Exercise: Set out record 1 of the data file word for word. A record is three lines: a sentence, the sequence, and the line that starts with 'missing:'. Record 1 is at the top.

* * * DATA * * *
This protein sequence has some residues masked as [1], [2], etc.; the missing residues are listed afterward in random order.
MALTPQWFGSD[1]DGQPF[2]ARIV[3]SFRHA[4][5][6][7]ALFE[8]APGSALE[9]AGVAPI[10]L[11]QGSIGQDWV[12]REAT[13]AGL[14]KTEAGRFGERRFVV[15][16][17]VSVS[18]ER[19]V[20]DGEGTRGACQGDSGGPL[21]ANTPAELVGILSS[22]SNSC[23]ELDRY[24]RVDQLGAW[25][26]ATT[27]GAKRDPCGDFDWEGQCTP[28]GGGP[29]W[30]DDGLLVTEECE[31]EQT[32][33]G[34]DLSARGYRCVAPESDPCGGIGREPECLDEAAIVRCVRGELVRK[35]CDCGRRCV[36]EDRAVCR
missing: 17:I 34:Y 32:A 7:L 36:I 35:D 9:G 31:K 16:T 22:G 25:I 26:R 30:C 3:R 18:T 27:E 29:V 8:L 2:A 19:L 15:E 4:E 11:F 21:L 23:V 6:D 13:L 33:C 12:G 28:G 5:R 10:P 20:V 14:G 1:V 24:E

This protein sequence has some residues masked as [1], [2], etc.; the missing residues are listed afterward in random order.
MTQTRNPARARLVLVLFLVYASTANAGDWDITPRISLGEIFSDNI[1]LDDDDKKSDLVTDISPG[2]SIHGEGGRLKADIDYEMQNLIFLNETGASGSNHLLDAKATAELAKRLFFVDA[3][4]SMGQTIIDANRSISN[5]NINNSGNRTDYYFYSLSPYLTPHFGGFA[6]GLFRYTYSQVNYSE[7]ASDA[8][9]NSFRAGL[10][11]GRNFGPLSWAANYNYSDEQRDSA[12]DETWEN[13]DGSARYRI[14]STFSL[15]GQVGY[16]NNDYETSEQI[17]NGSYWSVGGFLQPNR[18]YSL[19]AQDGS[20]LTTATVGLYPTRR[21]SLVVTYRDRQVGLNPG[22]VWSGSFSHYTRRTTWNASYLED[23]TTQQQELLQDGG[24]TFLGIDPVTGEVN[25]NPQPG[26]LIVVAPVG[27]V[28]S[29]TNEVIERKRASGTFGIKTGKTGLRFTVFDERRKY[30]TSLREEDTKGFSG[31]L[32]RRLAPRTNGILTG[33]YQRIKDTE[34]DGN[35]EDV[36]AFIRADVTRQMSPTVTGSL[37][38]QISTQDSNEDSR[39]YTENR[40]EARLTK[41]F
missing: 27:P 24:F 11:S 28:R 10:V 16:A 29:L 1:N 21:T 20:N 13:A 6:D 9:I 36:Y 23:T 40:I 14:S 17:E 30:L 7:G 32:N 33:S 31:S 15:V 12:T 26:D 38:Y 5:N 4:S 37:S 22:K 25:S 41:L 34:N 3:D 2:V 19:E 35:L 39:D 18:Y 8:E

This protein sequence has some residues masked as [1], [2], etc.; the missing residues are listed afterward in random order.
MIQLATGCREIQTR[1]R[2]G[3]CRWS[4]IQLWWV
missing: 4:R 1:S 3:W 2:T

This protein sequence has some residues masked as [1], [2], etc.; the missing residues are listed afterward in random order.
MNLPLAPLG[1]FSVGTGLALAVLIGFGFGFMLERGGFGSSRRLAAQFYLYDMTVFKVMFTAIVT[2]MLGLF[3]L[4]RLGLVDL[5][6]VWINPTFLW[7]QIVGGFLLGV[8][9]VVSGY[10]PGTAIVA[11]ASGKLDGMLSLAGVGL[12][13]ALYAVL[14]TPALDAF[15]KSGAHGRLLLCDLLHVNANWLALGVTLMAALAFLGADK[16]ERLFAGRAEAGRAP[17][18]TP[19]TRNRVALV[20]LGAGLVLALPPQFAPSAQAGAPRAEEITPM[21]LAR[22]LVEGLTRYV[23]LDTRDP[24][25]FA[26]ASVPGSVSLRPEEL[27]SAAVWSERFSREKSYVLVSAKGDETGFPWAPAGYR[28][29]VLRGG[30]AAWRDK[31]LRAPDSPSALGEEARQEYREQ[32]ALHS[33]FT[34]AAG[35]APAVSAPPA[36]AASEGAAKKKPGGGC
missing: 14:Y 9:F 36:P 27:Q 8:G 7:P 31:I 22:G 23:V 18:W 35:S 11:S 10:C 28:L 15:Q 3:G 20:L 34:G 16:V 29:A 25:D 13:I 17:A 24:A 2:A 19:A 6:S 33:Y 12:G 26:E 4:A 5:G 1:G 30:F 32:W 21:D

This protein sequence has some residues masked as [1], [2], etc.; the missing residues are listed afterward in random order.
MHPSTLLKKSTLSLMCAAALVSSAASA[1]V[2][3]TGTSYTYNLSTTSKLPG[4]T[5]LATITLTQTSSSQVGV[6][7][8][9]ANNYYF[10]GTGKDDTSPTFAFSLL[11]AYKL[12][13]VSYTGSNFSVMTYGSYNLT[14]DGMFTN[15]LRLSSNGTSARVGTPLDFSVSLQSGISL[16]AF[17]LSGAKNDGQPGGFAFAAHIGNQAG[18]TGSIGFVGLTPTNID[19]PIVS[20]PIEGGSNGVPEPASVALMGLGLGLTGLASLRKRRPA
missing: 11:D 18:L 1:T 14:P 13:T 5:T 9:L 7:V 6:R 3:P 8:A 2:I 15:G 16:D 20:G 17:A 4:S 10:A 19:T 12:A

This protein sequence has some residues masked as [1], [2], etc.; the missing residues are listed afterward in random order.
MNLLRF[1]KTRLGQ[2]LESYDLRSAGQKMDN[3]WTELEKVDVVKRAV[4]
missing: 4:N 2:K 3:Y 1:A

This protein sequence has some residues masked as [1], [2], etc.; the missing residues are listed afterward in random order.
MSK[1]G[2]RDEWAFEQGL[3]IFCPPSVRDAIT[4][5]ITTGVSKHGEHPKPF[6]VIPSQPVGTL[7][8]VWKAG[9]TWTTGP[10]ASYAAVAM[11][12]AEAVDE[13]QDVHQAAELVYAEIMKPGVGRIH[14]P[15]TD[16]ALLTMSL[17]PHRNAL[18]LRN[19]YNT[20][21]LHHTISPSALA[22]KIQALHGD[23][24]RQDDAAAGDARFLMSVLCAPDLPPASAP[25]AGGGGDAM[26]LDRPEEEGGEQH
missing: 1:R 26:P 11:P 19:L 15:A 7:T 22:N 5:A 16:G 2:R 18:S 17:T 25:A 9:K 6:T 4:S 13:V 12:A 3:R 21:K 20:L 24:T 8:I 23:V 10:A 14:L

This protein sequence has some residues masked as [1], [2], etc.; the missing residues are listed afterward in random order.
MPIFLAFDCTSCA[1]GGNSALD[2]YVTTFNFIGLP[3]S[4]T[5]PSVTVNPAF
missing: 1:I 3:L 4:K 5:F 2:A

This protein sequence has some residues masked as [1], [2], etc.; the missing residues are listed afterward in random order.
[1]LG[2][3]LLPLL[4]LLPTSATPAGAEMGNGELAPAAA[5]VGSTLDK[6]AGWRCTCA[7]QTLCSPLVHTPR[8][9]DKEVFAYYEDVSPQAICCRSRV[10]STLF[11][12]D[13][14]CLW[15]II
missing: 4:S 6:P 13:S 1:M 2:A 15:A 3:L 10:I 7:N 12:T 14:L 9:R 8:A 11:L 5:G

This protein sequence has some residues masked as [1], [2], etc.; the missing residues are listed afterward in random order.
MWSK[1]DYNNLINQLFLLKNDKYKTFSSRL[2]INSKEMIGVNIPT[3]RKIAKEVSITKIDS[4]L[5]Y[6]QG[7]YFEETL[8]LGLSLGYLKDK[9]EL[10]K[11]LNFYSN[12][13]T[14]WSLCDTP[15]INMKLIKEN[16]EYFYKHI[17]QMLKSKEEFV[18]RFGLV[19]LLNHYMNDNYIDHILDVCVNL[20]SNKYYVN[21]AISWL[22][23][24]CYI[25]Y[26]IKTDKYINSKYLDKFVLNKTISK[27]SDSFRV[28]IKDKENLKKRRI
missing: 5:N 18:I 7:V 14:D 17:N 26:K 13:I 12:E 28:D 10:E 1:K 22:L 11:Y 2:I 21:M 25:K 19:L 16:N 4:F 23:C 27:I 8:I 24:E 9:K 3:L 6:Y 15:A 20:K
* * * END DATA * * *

This protein sequence has some residues masked as [1], [2], etc.; the missing residues are listed afterward in random order.
MALTPQWFGSD[1]DGQPF[2]ARIV[3]SFRHA[4][5][6][7]ALFE[8]APGSALE[9]AGVAPI[10]L[11]QGSIGQDWV[12]REAT[13]AGL[14]KTEAGRFGERRFVV[15][16][17]VSVS[18]ER[19]V[20]DGEGTRGACQGDSGGPL[21]ANTPAELVGILSS[22]SNSC[23]ELDRY[24]RVDQLGAW[25][26]ATT[27]GAKRDPCGDFDWEGQCTP[28]GGGP[29]W[30]DDGLLVTEECE[31]EQT[32][33]G[34]DLSARGYRCVAPESDPCGGIGREPECLDEAAIVRCVRGELVRK[35]CDCGRRCV[36]EDRAVCR
missing: 17:I 34:Y 32:A 7:L 36:I 35:D 9:G 31:K 16:T 22:G 25:I 26:R 30:C 3:R 18:T 27:E 29:V 8:L 2:A 19:L 15:E 4:E 11:F 21:L 23:V 6:D 13:L 33:C 12:G 28:G 5:R 10:P 20:V 14:G 1:V 24:E